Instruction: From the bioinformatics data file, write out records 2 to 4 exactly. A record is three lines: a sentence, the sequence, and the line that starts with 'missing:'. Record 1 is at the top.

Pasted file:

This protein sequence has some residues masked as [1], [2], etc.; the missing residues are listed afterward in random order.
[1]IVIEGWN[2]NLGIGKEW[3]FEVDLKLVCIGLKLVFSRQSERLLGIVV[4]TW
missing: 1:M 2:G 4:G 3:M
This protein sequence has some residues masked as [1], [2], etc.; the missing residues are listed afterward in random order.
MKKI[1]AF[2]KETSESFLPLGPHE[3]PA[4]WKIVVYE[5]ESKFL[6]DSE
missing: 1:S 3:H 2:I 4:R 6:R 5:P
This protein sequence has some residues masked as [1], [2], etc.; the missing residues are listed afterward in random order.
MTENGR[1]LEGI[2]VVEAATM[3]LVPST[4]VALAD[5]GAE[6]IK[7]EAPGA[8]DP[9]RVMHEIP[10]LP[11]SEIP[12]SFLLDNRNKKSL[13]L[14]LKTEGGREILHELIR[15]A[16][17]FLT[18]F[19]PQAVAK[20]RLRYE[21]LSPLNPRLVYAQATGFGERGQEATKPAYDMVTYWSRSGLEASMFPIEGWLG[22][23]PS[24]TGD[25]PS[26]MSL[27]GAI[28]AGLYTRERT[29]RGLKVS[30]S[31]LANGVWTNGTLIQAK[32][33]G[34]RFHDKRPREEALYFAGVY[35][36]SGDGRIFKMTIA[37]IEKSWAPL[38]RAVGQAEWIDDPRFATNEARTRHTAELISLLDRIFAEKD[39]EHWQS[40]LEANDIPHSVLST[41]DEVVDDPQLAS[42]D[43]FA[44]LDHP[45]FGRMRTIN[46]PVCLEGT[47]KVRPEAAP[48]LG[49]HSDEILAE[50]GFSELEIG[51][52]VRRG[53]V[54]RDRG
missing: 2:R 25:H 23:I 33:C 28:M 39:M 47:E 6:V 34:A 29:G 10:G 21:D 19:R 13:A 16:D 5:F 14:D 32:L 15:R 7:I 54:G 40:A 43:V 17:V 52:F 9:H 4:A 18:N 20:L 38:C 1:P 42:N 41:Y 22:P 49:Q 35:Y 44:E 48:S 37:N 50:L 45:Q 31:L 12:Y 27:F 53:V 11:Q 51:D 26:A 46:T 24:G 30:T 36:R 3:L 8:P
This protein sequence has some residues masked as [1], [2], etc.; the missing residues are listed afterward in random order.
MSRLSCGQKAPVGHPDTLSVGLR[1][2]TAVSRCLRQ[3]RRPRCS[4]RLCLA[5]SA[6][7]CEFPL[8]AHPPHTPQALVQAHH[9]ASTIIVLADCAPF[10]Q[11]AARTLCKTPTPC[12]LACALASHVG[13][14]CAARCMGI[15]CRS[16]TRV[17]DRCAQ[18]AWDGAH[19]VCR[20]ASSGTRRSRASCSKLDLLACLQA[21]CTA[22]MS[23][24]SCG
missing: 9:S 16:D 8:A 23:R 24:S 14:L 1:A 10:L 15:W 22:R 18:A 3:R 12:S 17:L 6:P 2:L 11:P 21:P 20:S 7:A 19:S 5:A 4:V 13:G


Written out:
This protein sequence has some residues masked as [1], [2], etc.; the missing residues are listed afterward in random order.
MKKI[1]AF[2]KETSESFLPLGPHE[3]PA[4]WKIVVYE[5]ESKFL[6]DSE
missing: 1:S 3:H 2:I 4:R 6:R 5:P
This protein sequence has some residues masked as [1], [2], etc.; the missing residues are listed afterward in random order.
MTENGR[1]LEGI[2]VVEAATM[3]LVPST[4]VALAD[5]GAE[6]IK[7]EAPGA[8]DP[9]RVMHEIP[10]LP[11]SEIP[12]SFLLDNRNKKSL[13]L[14]LKTEGGREILHELIR[15]A[16][17]FLT[18]F[19]PQAVAK[20]RLRYE[21]LSPLNPRLVYAQATGFGERGQEATKPAYDMVTYWSRSGLEASMFPIEGWLG[22][23]PS[24]TGD[25]PS[26]MSL[27]GAI[28]AGLYTRERT[29]RGLKVS[30]S[31]LANGVWTNGTLIQAK[32][33]G[34]RFHDKRPREEALYFAGVY[35][36]SGDGRIFKMTIA[37]IEKSWAPL[38]RAVGQAEWIDDPRFATNEARTRHTAELISLLDRIFAEKD[39]EHWQS[40]LEANDIPHSVLST[41]DEVVDDPQLAS[42]D[43]FA[44]LDHP[45]FGRMRTIN[46]PVCLEGT[47]KVRPEAAP[48]LG[49]HSDEILAE[50]GFSELEIG[51][52]VRRG[53]V[54]RDRG
missing: 2:R 25:H 23:I 33:C 28:M 39:M 47:E 6:V 34:A 29:G 10:G 21:D 19:R 13:A 16:D 5:F 14:D 32:L 15:R 7:I 54:G 40:A 43:V 17:V 52:F 9:H 4:A 18:N 20:L 38:C 1:P 42:N 41:Y 22:P 49:Q 35:Y 44:E 48:S 37:N 50:L 45:Q 31:L 12:Y 27:F 53:V 11:Q 51:D 26:A 46:T 24:G 30:T 36:R 3:L 8:P
This protein sequence has some residues masked as [1], [2], etc.; the missing residues are listed afterward in random order.
MSRLSCGQKAPVGHPDTLSVGLR[1][2]TAVSRCLRQ[3]RRPRCS[4]RLCLA[5]SA[6][7]CEFPL[8]AHPPHTPQALVQAHH[9]ASTIIVLADCAPF[10]Q[11]AARTLCKTPTPC[12]LACALASHVG[13][14]CAARCMGI[15]CRS[16]TRV[17]DRCAQ[18]AWDGAH[19]VCR[20]ASSGTRRSRASCSKLDLLACLQA[21]CTA[22]MS[23][24]SCG
missing: 9:S 16:D 8:A 23:R 24:S 14:L 1:A 10:L 15:W 22:R 18:A 3:R 12:S 17:L 6:P 2:L 11:P 21:P 20:S 7:A 19:S 5:A 4:V 13:G